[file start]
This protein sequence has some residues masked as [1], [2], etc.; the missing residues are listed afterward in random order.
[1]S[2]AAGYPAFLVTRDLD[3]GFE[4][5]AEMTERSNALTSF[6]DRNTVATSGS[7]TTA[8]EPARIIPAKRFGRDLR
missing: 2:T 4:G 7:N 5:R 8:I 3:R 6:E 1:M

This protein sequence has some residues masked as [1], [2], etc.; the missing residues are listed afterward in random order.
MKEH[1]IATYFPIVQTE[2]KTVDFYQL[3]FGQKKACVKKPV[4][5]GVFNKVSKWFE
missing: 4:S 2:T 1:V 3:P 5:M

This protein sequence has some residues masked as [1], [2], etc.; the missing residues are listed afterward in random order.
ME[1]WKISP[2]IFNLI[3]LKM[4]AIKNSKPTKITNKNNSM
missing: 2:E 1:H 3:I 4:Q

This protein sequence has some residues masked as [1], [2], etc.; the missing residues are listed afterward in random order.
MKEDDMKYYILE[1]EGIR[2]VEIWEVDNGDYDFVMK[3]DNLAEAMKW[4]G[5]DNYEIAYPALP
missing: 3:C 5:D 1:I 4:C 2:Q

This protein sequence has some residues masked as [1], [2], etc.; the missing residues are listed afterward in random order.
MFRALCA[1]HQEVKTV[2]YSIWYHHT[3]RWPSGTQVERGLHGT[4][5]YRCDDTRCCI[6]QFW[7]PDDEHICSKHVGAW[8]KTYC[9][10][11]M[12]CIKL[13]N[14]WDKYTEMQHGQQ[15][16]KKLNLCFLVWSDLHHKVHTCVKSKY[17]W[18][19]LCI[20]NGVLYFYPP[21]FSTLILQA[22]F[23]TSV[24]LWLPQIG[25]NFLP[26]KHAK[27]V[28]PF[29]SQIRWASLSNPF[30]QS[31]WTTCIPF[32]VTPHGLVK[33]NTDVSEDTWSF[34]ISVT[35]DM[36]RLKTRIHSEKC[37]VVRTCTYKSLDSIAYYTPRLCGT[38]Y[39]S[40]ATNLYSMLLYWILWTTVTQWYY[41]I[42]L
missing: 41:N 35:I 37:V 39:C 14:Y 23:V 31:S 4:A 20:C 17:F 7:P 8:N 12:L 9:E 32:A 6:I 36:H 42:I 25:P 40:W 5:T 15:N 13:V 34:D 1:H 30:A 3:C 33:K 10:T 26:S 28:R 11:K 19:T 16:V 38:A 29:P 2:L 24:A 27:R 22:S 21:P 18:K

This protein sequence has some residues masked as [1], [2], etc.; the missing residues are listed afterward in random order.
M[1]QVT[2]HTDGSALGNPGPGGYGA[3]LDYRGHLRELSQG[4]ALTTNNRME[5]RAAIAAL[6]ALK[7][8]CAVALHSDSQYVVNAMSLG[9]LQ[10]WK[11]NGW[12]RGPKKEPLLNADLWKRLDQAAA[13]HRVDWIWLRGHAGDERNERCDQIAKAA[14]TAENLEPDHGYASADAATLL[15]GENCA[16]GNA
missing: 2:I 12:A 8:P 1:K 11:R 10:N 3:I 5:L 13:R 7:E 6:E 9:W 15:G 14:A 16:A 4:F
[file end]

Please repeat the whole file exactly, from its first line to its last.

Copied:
This protein sequence has some residues masked as [1], [2], etc.; the missing residues are listed afterward in random order.
[1]S[2]AAGYPAFLVTRDLD[3]GFE[4][5]AEMTERSNALTSF[6]DRNTVATSGS[7]TTA[8]EPARIIPAKRFGRDLR
missing: 2:T 4:G 7:N 5:R 8:I 3:R 6:E 1:M

This protein sequence has some residues masked as [1], [2], etc.; the missing residues are listed afterward in random order.
MKEH[1]IATYFPIVQTE[2]KTVDFYQL[3]FGQKKACVKKPV[4][5]GVFNKVSKWFE
missing: 4:S 2:T 1:V 3:P 5:M

This protein sequence has some residues masked as [1], [2], etc.; the missing residues are listed afterward in random order.
ME[1]WKISP[2]IFNLI[3]LKM[4]AIKNSKPTKITNKNNSM
missing: 2:E 1:H 3:I 4:Q

This protein sequence has some residues masked as [1], [2], etc.; the missing residues are listed afterward in random order.
MKEDDMKYYILE[1]EGIR[2]VEIWEVDNGDYDFVMK[3]DNLAEAMKW[4]G[5]DNYEIAYPALP
missing: 3:C 5:D 1:I 4:C 2:Q

This protein sequence has some residues masked as [1], [2], etc.; the missing residues are listed afterward in random order.
MFRALCA[1]HQEVKTV[2]YSIWYHHT[3]RWPSGTQVERGLHGT[4][5]YRCDDTRCCI[6]QFW[7]PDDEHICSKHVGAW[8]KTYC[9][10][11]M[12]CIKL[13]N[14]WDKYTEMQHGQQ[15][16]KKLNLCFLVWSDLHHKVHTCVKSKY[17]W[18][19]LCI[20]NGVLYFYPP[21]FSTLILQA[22]F[23]TSV[24]LWLPQIG[25]NFLP[26]KHAK[27]V[28]PF[29]SQIRWASLSNPF[30]QS[31]WTTCIPF[32]VTPHGLVK[33]NTDVSEDTWSF[34]ISVT[35]DM[36]RLKTRIHSEKC[37]VVRTCTYKSLDSIAYYTPRLCGT[38]Y[39]S[40]ATNLYSMLLYWILWTTVTQWYY[41]I[42]L
missing: 41:N 35:I 37:V 39:C 14:Y 23:V 31:S 4:A 20:C 17:F 7:P 8:N 12:L 9:E 32:A 6:I 36:H 42:I 25:P 40:W 5:T 15:N 13:V 34:D 1:H 30:A 3:C 33:K 10:T 26:S 28:R 11:K 19:T 16:V 38:A 29:P 2:L 24:A 27:R 22:S 21:P 18:K

This protein sequence has some residues masked as [1], [2], etc.; the missing residues are listed afterward in random order.
M[1]QVT[2]HTDGSALGNPGPGGYGA[3]LDYRGHLRELSQG[4]ALTTNNRME[5]RAAIAAL[6]ALK[7][8]CAVALHSDSQYVVNAMSLG[9]LQ[10]WK[11]NGW[12]RGPKKEPLLNADLWKRLDQAAA[13]HRVDWIWLRGHAGDERNERCDQIAKAA[14]TAENLEPDHGYASADAATLL[15]GENCA[16]GNA
missing: 2:I 12:A 8:P 1:K 11:R 10:N 3:I 5:L 13:R 7:E 6:E 9:W 15:G 14:A 16:A 4:F